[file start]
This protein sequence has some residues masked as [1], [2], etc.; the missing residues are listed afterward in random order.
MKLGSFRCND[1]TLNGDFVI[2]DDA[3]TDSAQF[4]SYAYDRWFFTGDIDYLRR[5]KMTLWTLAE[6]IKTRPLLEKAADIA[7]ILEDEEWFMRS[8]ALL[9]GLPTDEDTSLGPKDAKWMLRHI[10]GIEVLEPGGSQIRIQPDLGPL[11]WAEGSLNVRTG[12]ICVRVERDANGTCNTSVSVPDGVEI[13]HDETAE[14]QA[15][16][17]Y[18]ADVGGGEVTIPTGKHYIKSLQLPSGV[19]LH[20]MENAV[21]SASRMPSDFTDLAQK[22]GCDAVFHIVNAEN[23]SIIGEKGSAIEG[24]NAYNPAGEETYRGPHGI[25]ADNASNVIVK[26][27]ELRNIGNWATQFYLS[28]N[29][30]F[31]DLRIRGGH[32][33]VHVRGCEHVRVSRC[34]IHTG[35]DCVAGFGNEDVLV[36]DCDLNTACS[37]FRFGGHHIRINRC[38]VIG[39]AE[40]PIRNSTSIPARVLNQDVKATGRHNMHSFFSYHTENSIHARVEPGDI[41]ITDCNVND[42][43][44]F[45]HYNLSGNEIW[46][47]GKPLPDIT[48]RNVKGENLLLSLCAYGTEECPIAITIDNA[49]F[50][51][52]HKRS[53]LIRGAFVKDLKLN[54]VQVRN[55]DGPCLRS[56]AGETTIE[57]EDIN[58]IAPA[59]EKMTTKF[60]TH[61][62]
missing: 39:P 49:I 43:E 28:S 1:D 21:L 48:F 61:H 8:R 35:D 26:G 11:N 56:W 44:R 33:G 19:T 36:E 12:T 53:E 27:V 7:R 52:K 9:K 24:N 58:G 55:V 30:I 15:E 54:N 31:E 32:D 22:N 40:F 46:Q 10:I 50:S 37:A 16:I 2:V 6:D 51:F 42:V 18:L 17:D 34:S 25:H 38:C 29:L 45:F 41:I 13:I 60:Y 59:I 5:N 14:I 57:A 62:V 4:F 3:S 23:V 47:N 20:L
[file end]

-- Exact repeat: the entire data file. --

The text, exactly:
This protein sequence has some residues masked as [1], [2], etc.; the missing residues are listed afterward in random order.
MKLGSFRCND[1]TLNGDFVI[2]DDA[3]TDSAQF[4]SYAYDRWFFTGDIDYLRR[5]KMTLWTLAE[6]IKTRPLLEKAADIA[7]ILEDEEWFMRS[8]ALL[9]GLPTDEDTSLGPKDAKWMLRHI[10]GIEVLEPGGSQIRIQPDLGPL[11]WAEGSLNVRTG[12]ICVRVERDANGTCNTSVSVPDGVEI[13]HDETAE[14]QA[15][16][17]Y[18]ADVGGGEVTIPTGKHYIKSLQLPSGV[19]LH[20]MENAV[21]SASRMPSDFTDLAQK[22]GCDAVFHIVNAEN[23]SIIGEKGSAIEG[24]NAYNPAGEETYRGPHGI[25]ADNASNVIVK[26][27]ELRNIGNWATQFYLS[28]N[29][30]F[31]DLRIRGGH[32][33]VHVRGCEHVRVSRC[34]IHTG[35]DCVAGFGNEDVLV[36]DCDLNTACS[37]FRFGGHHIRINRC[38]VIG[39]AE[40]PIRNSTSIPARVLNQDVKATGRHNMHSFFSYHTENSIHARVEPGDI[41]ITDCNVND[42][43][44]F[45]HYNLSGNEIW[46][47]GKPLPDIT[48]RNVKGENLLLSLCAYGTEECPIAITIDNA[49]F[50][51][52]HKRS[53]LIRGAFVKDLKLN[54]VQVRN[55]DGPCLRS[56]AGETTIE[57]EDIN[58]IAPA[59]EKMTTKF[60]TH[61][62]
missing: 39:P 49:I 43:E 28:S 1:D 21:L 48:F 61:H 8:R 35:D 26:G 11:N 56:W 44:R 33:G 19:T 36:E 12:T 53:E 27:V 7:R 52:K 9:K 24:N 58:G 55:V 30:I 15:E 54:N 31:E 32:D 22:N 40:F 46:Q 10:I 50:S 37:A 16:I 2:V 6:D 51:F 42:V 18:L 17:D 34:S 25:H 38:C 29:L 45:F 41:I 13:I 60:Y 59:I 5:N 14:I 57:A 62:V 4:F 3:S 23:V 47:N 20:L